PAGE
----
the grudge

I cannot tell where the holiday begins or ends. Every day seems to be it.

Last week, just moments after Joey and the girls got out of school, we hopped in the car and drove to Maine. We needed some Portland, and the ocean soothed us all. The girls wanted to take the little rickety hot-chocolate-fueled train ride, but we were on a budget, and so they settled a walk along the train tracks, pizza slices from Micucci’s and a candy cane milkshake from Duckfat (one cup drained by 4 straws).

Then we were home again, and wrapping presents.

On Christmas Eve, I set out to roast a duck. It had been given to me by a friend out of the back alleys of his freezer. He handed it to me with an apology and the disclaimer that he had no idea how old it was. When the time came, I soaked the thing in brine like Jane Grigson told me to, and then it went into the oven.

By 5:30, the smell in the house was so horrible, it was hard to breathe. My mother and I took the duck out of the oven and left it on the porch to attract the limping bear of the neighborhood. And then there I was, at the supermarket just a few minutes before closing, standing in front of that strange heated case that holds all of the rotisserie chickens. That would be me (yes, the one who wrote this book) trudging through the empty Big Y, defeated, with a rotisserie chicken in each hand. I fried a few leeks to spoon on top, and we had a feast.

Since the girls were born, we always take a walk on Christmas morning. It’s a tradition that Joey and I started together, and we’ve kept it going whatever the weather. We all walk, and then we come back and open presents. For the last few years, we’ve gone up the hill that is just opposite the old house I grew up in. The path sneaks its way onto a ski slope at our local ski resort, and so this year we crossed over from the dry path to the snowy one. We’ve had no snow since that blizzard just before Halloween.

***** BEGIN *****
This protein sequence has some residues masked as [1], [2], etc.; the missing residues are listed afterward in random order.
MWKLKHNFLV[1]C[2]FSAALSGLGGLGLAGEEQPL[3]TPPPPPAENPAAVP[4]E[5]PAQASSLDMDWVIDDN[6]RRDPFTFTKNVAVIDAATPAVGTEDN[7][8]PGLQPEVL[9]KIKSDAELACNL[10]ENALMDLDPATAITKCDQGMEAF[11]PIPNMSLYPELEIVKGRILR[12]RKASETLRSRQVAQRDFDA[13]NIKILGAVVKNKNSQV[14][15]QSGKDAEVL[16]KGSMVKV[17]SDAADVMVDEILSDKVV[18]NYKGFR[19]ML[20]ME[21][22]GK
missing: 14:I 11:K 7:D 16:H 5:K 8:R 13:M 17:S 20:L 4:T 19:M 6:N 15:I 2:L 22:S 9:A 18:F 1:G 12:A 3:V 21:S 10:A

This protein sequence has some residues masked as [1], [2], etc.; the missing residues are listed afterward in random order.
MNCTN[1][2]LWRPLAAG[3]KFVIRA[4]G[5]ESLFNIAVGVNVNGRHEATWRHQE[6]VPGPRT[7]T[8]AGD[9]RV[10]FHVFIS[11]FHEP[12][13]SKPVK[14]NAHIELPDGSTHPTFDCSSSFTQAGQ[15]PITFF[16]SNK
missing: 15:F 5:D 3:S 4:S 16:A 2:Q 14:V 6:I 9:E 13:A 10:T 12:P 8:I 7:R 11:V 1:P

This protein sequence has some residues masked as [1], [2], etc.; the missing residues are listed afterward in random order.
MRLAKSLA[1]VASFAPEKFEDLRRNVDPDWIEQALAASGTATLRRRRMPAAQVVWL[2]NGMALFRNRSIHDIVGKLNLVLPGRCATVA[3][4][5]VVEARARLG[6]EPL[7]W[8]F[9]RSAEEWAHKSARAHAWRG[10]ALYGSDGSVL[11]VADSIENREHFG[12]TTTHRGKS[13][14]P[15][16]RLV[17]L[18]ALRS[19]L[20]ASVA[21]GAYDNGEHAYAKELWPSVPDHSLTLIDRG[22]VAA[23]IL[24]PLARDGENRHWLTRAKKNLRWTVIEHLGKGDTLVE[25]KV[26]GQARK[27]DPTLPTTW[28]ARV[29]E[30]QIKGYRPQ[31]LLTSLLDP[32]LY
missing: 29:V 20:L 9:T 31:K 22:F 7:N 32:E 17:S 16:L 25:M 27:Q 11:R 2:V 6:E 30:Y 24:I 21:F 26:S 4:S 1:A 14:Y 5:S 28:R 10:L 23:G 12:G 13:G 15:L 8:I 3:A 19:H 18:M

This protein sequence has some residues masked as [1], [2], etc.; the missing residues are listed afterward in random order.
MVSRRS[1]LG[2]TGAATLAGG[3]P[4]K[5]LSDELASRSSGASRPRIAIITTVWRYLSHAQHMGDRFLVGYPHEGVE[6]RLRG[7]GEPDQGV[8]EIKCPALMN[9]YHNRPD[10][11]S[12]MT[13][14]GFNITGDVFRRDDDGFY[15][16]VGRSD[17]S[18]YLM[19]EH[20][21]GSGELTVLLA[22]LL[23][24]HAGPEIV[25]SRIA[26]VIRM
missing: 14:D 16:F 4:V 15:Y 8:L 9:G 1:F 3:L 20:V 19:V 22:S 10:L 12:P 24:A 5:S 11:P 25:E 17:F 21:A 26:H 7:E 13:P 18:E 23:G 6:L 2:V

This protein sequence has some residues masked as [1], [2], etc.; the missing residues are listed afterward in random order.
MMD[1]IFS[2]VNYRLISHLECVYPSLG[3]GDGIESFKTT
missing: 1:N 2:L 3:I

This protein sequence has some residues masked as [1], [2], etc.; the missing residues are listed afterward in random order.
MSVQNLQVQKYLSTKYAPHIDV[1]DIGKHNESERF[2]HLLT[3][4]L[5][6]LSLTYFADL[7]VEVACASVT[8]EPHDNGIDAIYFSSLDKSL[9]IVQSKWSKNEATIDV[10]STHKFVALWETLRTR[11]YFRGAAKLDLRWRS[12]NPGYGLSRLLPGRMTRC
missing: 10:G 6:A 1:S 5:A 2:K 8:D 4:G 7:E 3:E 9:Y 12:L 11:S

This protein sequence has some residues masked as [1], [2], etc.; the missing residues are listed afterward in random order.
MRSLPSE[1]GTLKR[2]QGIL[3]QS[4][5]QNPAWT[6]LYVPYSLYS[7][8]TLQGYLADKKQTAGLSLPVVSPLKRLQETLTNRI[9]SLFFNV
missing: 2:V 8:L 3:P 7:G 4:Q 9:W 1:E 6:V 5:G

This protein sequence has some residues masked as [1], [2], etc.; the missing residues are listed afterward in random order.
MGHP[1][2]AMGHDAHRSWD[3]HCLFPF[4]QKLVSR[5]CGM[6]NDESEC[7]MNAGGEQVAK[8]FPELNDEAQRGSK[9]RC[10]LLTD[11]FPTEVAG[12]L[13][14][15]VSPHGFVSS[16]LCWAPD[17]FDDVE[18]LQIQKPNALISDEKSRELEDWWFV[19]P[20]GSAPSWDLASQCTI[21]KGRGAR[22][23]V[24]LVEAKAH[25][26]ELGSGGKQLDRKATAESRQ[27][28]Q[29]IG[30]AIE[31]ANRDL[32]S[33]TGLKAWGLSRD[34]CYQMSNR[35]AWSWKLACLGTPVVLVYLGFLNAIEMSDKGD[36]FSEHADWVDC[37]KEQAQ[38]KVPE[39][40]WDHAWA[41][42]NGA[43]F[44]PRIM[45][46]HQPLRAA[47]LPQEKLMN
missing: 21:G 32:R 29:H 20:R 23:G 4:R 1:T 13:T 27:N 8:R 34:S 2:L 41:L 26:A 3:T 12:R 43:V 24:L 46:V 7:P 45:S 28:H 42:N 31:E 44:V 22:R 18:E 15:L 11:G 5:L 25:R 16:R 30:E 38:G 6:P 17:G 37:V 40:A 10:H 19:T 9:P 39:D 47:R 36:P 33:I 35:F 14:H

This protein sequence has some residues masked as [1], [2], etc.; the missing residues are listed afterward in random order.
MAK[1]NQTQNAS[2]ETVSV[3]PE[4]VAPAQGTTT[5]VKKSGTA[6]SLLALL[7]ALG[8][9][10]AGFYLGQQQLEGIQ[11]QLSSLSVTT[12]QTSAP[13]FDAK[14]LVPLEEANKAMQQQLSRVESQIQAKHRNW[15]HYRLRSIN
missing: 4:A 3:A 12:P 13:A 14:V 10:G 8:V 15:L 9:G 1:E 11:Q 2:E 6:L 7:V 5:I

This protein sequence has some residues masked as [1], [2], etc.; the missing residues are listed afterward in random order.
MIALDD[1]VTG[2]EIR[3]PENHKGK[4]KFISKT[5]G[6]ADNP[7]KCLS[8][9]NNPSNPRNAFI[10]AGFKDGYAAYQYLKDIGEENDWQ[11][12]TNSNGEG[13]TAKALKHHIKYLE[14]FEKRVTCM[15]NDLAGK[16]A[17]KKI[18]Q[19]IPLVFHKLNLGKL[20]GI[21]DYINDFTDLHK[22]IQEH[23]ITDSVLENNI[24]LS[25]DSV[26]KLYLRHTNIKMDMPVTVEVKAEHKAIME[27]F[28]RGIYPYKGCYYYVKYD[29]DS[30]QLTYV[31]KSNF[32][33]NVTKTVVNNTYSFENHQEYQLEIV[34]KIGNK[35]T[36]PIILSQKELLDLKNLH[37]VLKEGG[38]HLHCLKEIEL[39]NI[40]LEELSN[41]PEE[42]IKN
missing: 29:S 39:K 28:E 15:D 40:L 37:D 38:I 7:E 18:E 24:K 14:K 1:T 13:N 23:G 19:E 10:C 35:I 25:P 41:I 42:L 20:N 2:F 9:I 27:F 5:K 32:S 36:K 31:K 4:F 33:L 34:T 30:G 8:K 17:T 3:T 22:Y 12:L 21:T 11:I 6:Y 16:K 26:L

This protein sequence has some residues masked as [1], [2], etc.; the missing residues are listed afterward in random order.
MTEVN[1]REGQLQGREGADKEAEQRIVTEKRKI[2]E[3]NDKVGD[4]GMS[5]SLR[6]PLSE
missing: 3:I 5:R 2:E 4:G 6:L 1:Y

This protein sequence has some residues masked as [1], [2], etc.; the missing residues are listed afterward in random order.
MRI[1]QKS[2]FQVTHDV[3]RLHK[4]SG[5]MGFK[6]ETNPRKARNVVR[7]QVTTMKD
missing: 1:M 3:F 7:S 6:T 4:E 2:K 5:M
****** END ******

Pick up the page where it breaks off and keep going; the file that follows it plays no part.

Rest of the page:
Rosie said, “See? I told you we’d see snow on Christmas.”

The girls have started to cling to these traditions that we’ve made. They insist on their pre-present walk. They speak in terms of “always” when they refer to these events. When I was little, I craved traditions- I made them up then! And somehow we’ve succeeded in making our own, and these rituals are becoming more real and full as the girls incorporate them into who they are. We eat pomegranates on the Solstice. We take a walk on Christmas morning. We cook on Christmas eve, but get Chinese food on Christmas. I like to think they will always walk on Christmas morning.

Today, we sat over breakfast and talked about our favorite parts of the year. The girls decided they would make a poster where they could list each favorite thing. We’ve been moving furniture, cleaning out drawers, taking stock of our surroundings.

I’ve been thinking about the year ahead. About how Sadie will finally get to have her ears pierced. I never thought she would actually be nine. About ways to stay inspired, and to learn new things. Not goals or resolutions really, but more like a setting of the tone, a whoosh of something good to push me forward.

We’ve been practicing a drink for our little New Year’s party (another tradition around here). Last week in Portland, my friend Sarah told us about her friend, Jenny Claster, who had created something magical, good hot or cold. She called it “the grudge”.

I had to improvise with the proportions, but honestly, I’m not sure if you could do this one wrong. We’ve gone hot with it, as it’s cold outside, and man, oh, man- this is the drink of my moment.

I send thanks to this friend of my friend who thought to combine apple cider and scotch. It warms and brings on a blush in the best way, and it smells as good as it tastes. And in these days of taking stock and letting the year flow into the next, you can hold this grudge, and let the others go.

The Grudge (serves 1)

with thanks to Jennifer Claster (may we someday meet over this fabulous drink!)

1 cup apple cider

1 shot decent Scotch (big or small shot, depending on the moment, and we’ve been using McClelland Highland, which is delicious!)

1 tablespoon fresh lemon juice

For a hot grudge: Heat the cider until it steams. Pour into a mug. Add scotch and lemon and stir well. Garnish with a twist of lemon or a cinnamon stick, if you like.

For a cold grudge: Combine cider, scotch, and, lemon in a cocktail shaker with a handful of ice cubes. Shake well, then pour over ice. Garnish with a twist of lemon, if you like.


  1. kris says

    I’ve been doing this for years!! It’s such a great warming for the soul – and always for the holidays. I keep the cider warm in the crock pot and whenever anyone wants a cup you can grab some and add your libation of choice -or not (for the kids). Dark rum is good, too.


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